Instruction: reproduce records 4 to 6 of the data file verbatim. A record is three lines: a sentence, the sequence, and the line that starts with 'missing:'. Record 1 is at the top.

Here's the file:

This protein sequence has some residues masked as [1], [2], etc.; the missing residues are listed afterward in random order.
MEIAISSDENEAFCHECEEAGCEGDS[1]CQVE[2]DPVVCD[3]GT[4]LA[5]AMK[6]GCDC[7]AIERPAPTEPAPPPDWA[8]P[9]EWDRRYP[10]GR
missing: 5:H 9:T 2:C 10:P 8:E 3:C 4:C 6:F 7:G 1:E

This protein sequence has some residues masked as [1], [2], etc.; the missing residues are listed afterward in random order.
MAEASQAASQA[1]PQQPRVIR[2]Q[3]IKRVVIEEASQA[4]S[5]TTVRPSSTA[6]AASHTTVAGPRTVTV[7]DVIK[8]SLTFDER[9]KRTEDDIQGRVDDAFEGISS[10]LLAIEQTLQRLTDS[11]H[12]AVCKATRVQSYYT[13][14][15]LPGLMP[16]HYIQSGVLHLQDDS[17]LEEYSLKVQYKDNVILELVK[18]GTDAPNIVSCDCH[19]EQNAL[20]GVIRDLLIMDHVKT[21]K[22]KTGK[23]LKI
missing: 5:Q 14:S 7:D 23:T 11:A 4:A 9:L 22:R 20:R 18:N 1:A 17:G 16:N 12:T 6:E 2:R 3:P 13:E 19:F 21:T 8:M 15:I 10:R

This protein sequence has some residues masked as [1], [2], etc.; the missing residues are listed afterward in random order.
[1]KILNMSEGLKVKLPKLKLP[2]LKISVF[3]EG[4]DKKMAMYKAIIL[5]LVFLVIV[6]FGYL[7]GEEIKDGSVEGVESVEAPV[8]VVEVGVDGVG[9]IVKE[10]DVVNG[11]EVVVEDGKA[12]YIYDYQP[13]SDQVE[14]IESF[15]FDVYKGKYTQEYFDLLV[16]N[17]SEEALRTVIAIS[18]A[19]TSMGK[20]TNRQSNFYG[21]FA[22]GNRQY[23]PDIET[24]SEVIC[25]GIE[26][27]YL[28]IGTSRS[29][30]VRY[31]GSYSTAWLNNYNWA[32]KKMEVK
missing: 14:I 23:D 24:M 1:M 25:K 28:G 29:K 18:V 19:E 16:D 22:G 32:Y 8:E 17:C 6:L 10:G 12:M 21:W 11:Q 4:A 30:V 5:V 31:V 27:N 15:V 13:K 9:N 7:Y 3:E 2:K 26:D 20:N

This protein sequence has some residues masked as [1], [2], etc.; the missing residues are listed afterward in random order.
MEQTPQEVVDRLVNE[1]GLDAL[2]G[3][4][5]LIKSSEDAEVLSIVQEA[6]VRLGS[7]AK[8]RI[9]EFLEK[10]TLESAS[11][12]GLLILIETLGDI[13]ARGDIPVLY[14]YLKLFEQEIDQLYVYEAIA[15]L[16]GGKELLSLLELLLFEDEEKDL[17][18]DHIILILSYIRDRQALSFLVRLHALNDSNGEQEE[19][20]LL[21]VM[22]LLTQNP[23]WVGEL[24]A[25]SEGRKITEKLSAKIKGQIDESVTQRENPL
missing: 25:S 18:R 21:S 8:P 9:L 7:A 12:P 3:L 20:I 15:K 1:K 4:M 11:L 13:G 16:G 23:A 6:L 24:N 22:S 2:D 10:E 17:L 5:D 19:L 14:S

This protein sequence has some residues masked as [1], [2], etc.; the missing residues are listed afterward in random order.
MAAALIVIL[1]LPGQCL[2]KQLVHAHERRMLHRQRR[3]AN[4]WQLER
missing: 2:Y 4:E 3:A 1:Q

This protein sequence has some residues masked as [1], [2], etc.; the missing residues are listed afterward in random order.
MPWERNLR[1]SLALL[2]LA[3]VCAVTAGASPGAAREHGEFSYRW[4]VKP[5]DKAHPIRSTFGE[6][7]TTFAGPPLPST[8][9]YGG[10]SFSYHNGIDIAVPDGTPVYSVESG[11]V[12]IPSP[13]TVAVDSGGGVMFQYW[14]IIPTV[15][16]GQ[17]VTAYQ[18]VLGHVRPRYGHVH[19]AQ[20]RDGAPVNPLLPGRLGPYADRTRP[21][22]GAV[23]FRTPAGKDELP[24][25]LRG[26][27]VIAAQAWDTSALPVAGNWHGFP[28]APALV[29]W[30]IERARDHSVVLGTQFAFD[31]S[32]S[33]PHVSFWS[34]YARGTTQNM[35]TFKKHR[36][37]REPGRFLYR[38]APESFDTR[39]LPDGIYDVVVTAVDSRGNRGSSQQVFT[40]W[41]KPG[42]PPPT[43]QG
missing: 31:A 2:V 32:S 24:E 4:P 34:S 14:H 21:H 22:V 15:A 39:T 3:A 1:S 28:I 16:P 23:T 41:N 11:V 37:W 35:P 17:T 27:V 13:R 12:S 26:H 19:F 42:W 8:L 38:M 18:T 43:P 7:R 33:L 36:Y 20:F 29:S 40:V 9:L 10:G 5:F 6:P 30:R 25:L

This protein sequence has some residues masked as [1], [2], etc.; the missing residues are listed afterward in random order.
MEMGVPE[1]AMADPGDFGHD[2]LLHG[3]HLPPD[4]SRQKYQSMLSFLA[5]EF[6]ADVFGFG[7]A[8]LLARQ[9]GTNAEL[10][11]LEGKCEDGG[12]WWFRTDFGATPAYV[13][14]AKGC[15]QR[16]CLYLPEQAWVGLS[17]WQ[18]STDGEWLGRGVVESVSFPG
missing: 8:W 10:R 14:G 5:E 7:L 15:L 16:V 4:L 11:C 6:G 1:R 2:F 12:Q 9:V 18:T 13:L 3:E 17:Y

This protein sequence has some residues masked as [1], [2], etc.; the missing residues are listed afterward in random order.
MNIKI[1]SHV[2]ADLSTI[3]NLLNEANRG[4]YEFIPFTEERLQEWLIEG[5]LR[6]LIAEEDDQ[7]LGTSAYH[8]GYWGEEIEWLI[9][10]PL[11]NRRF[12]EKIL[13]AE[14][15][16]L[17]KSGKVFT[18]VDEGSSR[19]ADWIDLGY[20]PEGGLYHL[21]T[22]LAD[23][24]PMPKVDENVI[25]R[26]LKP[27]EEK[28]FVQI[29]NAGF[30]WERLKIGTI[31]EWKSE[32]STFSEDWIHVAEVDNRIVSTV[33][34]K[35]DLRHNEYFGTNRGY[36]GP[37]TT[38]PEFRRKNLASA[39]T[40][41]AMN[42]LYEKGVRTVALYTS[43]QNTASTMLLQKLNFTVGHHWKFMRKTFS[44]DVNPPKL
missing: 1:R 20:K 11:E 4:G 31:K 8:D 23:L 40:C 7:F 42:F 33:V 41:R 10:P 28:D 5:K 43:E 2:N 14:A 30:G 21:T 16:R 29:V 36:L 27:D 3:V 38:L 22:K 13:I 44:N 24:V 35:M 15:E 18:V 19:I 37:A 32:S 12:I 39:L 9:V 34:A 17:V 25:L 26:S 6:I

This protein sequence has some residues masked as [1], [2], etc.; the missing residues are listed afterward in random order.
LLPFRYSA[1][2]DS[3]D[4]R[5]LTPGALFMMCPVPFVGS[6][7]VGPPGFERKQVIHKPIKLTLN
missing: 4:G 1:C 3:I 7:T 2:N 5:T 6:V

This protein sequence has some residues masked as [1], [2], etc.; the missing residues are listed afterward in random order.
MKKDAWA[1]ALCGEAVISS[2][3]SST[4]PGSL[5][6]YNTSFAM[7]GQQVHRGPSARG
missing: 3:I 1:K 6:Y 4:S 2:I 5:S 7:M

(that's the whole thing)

This protein sequence has some residues masked as [1], [2], etc.; the missing residues are listed afterward in random order.
MEQTPQEVVDRLVNE[1]GLDAL[2]G[3][4][5]LIKSSEDAEVLSIVQEA[6]VRLGS[7]AK[8]RI[9]EFLEK[10]TLESAS[11][12]GLLILIETLGDI[13]ARGDIPVLY[14]YLKLFEQEIDQLYVYEAIA[15]L[16]GGKELLSLLELLLFEDEEKDL[17][18]DHIILILSYIRDRQALSFLVRLHALNDSNGEQEE[19][20]LL[21]VM[22]LLTQNP[23]WVGEL[24]A[25]SEGRKITEKLSAKIKGQIDESVTQRENPL
missing: 25:S 18:R 21:S 8:P 9:L 7:A 12:P 3:L 20:I 15:K 1:K 4:M 11:L 13:G 16:G 23:A 6:L 24:N 22:S 2:D 10:E 17:L 5:D 19:L 14:S

This protein sequence has some residues masked as [1], [2], etc.; the missing residues are listed afterward in random order.
MAAALIVIL[1]LPGQCL[2]KQLVHAHERRMLHRQRR[3]AN[4]WQLER
missing: 2:Y 4:E 3:A 1:Q

This protein sequence has some residues masked as [1], [2], etc.; the missing residues are listed afterward in random order.
MPWERNLR[1]SLALL[2]LA[3]VCAVTAGASPGAAREHGEFSYRW[4]VKP[5]DKAHPIRSTFGE[6][7]TTFAGPPLPST[8][9]YGG[10]SFSYHNGIDIAVPDGTPVYSVESG[11]V[12]IPSP[13]TVAVDSGGGVMFQYW[14]IIPTV[15][16]GQ[17]VTAYQ[18]VLGHVRPRYGHVH[19]AQ[20]RDGAPVNPLLPGRLGPYADRTRP[21][22]GAV[23]FRTPAGKDELP[24][25]LRG[26][27]VIAAQAWDTSALPVAGNWHGFP[28]APALV[29]W[30]IERARDHSVVLGTQFAFD[31]S[32]S[33]PHVSFWS[34]YARGTTQNM[35]TFKKHR[36][37]REPGRFLYR[38]APESFDTR[39]LPDGIYDVVVTAVDSRGNRGSSQQVFT[40]W[41]KPG[42]PPPT[43]QG
missing: 31:A 2:V 32:S 24:E 4:P 34:S 14:H 21:H 22:V 15:A 39:T 3:A 1:S 28:I 16:P 23:T 41:N 11:V 37:W 35:P 17:T 27:V 13:R 12:S 26:H 19:F 42:W 8:L 38:M 18:T 43:P 7:R 33:L 36:Y 20:F 29:S 40:V 9:L 10:G 5:F 6:P 30:R 25:L